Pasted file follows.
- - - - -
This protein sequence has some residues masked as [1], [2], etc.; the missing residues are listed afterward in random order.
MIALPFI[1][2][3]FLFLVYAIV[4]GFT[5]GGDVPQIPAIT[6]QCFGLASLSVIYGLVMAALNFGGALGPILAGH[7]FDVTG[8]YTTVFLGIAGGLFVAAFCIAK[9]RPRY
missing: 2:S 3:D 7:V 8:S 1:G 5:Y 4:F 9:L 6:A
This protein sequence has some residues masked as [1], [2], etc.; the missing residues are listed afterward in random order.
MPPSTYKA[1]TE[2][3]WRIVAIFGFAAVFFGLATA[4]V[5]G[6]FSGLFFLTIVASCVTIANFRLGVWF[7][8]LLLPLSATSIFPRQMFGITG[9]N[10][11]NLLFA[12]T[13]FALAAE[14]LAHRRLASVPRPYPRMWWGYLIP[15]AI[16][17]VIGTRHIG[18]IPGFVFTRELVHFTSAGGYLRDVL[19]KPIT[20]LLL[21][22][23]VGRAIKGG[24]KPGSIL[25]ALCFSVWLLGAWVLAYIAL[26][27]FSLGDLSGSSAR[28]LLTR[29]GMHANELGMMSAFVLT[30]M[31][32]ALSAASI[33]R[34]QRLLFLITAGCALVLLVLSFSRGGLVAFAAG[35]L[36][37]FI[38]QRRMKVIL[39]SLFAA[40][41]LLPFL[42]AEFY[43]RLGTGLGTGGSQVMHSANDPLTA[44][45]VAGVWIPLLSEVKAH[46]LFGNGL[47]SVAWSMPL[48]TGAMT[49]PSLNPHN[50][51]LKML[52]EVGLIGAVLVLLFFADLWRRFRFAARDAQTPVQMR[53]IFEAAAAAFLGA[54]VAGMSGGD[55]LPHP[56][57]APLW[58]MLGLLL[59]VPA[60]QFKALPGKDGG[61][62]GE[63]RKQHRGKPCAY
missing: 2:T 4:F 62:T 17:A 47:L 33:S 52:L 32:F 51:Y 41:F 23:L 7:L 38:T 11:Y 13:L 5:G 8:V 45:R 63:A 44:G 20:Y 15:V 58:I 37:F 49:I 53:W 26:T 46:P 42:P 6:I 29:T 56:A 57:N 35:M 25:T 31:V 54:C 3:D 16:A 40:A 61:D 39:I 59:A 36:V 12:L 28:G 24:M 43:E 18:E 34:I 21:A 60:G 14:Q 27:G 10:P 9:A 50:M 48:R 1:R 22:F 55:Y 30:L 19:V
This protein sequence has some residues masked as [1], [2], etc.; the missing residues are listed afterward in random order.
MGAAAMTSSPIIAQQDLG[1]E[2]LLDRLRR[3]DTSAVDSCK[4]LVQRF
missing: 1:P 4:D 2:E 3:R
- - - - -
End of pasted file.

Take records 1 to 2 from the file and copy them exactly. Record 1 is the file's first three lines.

This protein sequence has some residues masked as [1], [2], etc.; the missing residues are listed afterward in random order.
MIALPFI[1][2][3]FLFLVYAIV[4]GFT[5]GGDVPQIPAIT[6]QCFGLASLSVIYGLVMAALNFGGALGPILAGH[7]FDVTG[8]YTTVFLGIAGGLFVAAFCIAK[9]RPRY
missing: 2:S 3:D 7:V 8:S 1:G 5:Y 4:F 9:L 6:A
This protein sequence has some residues masked as [1], [2], etc.; the missing residues are listed afterward in random order.
MPPSTYKA[1]TE[2][3]WRIVAIFGFAAVFFGLATA[4]V[5]G[6]FSGLFFLTIVASCVTIANFRLGVWF[7][8]LLLPLSATSIFPRQMFGITG[9]N[10][11]NLLFA[12]T[13]FALAAE[14]LAHRRLASVPRPYPRMWWGYLIP[15]AI[16][17]VIGTRHIG[18]IPGFVFTRELVHFTSAGGYLRDVL[19]KPIT[20]LLL[21][22][23]VGRAIKGG[24]KPGSIL[25]ALCFSVWLLGAWVLAYIAL[26][27]FSLGDLSGSSAR[28]LLTR[29]GMHANELGMMSAFVLT[30]M[31][32]ALSAASI[33]R[34]QRLLFLITAGCALVLLVLSFSRGGLVAFAAG[35]L[36][37]FI[38]QRRMKVIL[39]SLFAA[40][41]LLPFL[42]AEFY[43]RLGTGLGTGGSQVMHSANDPLTA[44][45]VAGVWIPLLSEVKAH[46]LFGNGL[47]SVAWSMPL[48]TGAMT[49]PSLNPHN[50][51]LKML[52]EVGLIGAVLVLLFFADLWRRFRFAARDAQTPVQMR[53]IFEAAAAAFLGA[54]VAGMSGGD[55]LPHP[56][57]APLW[58]MLGLLL[59]VPA[60]QFKALPGKDGG[61][62]GE[63]RKQHRGKPCAY
missing: 2:T 4:F 62:T 17:A 47:L 33:S 52:L 32:F 51:Y 41:F 23:L 7:L 38:T 11:Y 13:L 5:G 8:V 45:R 63:A 44:G 20:Y 15:V 58:I 37:F 49:I 53:W 26:T 46:P 42:P 6:I 29:T 56:A 57:N 35:M 25:T 31:V 54:C 3:D 16:A 40:A 61:D 39:I 59:A 36:V 12:L 28:G 24:M 43:E 18:E 34:I 21:A 60:G 14:Q 27:G 10:P 9:A 50:M 48:R 1:R 22:F 55:Y 30:L 19:V